n Journal of the Musical Arts in Africa - Giving a voice to budding young scholars on the African continent - editorial

Volume 16 Number 1
  • ISSN : 1812-1004
  • E-ISSN: 2070-626X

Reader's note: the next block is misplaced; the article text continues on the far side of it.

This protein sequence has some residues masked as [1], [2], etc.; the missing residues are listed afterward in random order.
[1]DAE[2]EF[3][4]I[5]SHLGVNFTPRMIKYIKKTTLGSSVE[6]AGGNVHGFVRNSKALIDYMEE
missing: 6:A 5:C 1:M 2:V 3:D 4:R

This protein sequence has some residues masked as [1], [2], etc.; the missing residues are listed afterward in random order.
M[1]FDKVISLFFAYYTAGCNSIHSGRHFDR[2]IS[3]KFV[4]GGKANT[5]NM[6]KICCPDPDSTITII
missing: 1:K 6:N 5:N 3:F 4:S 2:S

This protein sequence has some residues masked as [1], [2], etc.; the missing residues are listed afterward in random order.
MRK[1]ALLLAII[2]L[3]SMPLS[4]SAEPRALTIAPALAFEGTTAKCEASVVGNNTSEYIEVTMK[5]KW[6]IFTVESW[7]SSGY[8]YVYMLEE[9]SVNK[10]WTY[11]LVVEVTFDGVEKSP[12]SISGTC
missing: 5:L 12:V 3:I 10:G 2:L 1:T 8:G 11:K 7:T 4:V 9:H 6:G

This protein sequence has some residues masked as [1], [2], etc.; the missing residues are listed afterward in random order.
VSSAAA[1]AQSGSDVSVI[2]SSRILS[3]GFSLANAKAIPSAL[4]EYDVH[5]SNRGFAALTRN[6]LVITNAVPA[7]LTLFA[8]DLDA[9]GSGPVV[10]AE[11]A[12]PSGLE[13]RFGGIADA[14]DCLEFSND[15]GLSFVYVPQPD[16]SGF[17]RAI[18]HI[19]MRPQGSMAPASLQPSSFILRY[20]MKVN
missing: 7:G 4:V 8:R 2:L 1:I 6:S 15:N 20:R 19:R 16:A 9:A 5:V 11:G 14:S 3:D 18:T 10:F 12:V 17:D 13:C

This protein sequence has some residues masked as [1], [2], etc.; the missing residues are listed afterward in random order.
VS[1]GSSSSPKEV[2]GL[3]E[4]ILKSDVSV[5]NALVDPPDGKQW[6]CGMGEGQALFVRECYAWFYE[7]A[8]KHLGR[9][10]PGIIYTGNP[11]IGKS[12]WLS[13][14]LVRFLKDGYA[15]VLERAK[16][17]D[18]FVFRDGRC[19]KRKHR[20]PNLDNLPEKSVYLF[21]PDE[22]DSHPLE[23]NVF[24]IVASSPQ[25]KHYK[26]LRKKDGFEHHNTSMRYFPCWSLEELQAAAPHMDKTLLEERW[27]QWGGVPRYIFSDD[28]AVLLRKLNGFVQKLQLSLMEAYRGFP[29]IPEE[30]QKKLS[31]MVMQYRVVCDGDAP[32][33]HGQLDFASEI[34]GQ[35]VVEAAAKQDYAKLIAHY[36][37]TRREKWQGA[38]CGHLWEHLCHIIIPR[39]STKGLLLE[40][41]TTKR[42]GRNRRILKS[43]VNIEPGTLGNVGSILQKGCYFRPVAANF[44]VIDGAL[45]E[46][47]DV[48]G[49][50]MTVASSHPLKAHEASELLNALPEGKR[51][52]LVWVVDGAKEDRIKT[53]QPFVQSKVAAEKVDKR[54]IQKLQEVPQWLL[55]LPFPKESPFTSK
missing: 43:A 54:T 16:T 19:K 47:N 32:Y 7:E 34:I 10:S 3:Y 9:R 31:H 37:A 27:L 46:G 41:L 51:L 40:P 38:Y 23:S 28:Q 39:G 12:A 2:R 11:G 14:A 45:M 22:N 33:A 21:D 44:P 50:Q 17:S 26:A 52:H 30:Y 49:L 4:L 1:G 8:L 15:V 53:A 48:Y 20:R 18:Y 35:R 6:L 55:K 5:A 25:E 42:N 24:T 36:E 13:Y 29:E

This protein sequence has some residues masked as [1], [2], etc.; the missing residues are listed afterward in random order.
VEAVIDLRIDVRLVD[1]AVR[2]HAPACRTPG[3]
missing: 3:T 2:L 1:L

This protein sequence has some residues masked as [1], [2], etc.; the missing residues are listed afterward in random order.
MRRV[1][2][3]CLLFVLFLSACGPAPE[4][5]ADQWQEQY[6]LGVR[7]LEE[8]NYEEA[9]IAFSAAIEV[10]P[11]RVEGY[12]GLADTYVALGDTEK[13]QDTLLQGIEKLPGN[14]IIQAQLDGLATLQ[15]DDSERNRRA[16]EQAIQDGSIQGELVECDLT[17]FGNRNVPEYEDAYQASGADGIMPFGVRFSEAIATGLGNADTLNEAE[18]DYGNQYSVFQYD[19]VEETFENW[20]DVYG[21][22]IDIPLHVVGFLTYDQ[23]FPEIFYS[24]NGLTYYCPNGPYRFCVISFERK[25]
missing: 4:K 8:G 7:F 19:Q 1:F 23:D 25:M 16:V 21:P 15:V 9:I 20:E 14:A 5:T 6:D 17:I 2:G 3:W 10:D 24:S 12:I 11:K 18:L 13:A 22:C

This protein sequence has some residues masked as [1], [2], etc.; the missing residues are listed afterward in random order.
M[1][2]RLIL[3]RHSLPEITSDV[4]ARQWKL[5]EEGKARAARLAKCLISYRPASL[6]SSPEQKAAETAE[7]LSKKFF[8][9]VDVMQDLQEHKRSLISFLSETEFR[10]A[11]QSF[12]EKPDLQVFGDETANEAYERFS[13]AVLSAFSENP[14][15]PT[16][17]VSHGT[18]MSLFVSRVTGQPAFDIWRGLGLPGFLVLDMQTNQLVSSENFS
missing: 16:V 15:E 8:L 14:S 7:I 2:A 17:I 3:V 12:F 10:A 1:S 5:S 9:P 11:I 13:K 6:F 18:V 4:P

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In his influential publication Representing African Music (2003), Kofi Agawu asserts that ‘[t]he spirit of African music is […] not always manifest[ed] in the scholarship about it’ (xii) and that ‘there is a disjunction between the practice of African music and its scholarly representation’ (xv–xvi). While Agawu’s polemic against ethnomusicology has been praised by some (see Solis 2004) and critiqued by others (see Meintjes 2006), his call for more research on African musics by African scholars – or what Euba (2008:158) refers to as ‘good foreign policy […] that allows the Other to speak for the Other’ since it is ‘fully capable of representing itself ’ – still rings true in our current milieu of academic decolonisation.

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